Fall back into routine with lifestyle coach Vera Ilnyckyj
Fall is a great time to reset our routines. We sat down with lifestyle coach, Vera Ilnyckyj to learn about the benefits of routine and ways we can incorporate easy habits to enhance our productivity and build a positive mindset.
Lifestyle coach Vera Ilnyckyj helps people build the tools they need (re)connect with their purpose, especially those who are in mid-career and experiencing life changes, milestone birthdays, or yearning to connect with what is truly important to them.
Here is what Vera had to say about getting back into routine this fall.
Why are routines (habits) important for our physical and mental health?
Habits are our brain’s way of being efficient (and our brains tend to be quite lazy!). The less our brain needs to think about, the less energy it needs to expand on rote actions, thus having more energy to expend on more important things – like solving problems, being creative, responding to the needs of friends and family, or learning something new.
Establishing healthy habits, or automatic behaviours, is important because they help us reach goals – such as losing weight, getting fit, eating healthier, learning new skills, improving our relationships, or saving money.
What happens when our routines are changed and we need to find new ones?
Our brains like familiarity so when something in our life changes we can feel discomfort, anxiety, resentment, sadness, and even anger. Acknowledge what you’re feeling because it’s valid and totally normal to feel emotional when our routines change (even if we’re the ones initiating the change). You may find that journaling about your feelings helps.
Remember that it will take some time to get on even footing where you feel comfortable with your new routine. It may require some trial and error. Be curious about what works for you, and what doesn’t. Be kind to yourself. Doing something new is not easy and you may get derailed or discouraged from time to time. But stick with it, and over time you will build up a new routine that feels comfortable and right for you.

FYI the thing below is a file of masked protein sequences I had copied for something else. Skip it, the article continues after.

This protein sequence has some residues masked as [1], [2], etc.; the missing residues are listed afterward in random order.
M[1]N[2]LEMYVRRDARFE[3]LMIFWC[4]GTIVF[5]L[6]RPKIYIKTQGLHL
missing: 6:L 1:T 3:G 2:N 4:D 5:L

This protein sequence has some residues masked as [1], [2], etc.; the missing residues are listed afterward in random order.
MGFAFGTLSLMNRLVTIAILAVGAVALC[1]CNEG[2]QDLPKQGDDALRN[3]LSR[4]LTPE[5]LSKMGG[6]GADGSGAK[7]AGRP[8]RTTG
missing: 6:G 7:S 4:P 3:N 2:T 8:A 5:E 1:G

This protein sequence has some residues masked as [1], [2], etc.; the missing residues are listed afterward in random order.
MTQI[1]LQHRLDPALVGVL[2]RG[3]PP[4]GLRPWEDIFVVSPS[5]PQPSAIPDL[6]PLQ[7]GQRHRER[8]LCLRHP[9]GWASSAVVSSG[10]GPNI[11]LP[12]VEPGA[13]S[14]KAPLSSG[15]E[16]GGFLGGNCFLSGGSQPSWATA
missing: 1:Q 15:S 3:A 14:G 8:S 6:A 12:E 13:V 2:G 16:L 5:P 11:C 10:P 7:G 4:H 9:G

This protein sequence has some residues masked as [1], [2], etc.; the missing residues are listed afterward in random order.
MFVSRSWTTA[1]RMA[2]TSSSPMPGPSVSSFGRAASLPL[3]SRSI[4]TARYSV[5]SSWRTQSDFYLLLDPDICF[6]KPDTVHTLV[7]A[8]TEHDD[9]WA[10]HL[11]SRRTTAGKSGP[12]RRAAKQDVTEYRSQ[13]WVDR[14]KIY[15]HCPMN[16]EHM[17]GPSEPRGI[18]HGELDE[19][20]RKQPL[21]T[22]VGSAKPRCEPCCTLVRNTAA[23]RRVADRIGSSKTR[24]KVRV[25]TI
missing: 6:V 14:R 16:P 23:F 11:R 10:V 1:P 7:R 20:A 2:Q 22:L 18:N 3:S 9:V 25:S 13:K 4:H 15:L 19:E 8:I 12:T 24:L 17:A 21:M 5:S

What are ways seniors or retirees can build routine into their lives?
It’s likely that you already have a routine that you follow every day. But if you’re looking to change it up or want to add a new habit into your life, the first thing to remember is why.
Why do you want to create a new habit? What is the purpose? Is it to have more energy for your grandchildren? Is it because you want to be able to play golf well into your golden years? Is it because you want to travel and explore new places?
Starting new habits can be hard because we’re not used to them, they may feel awkward at first, and we may forget to do them some days. And that’s okay. But if you have a really important reason as to why you want to create this new habit, it will be easier to stay on track and commit to the journey.
Do you have any tips for recent empty nesters or new parents that will have to change their routine this fall?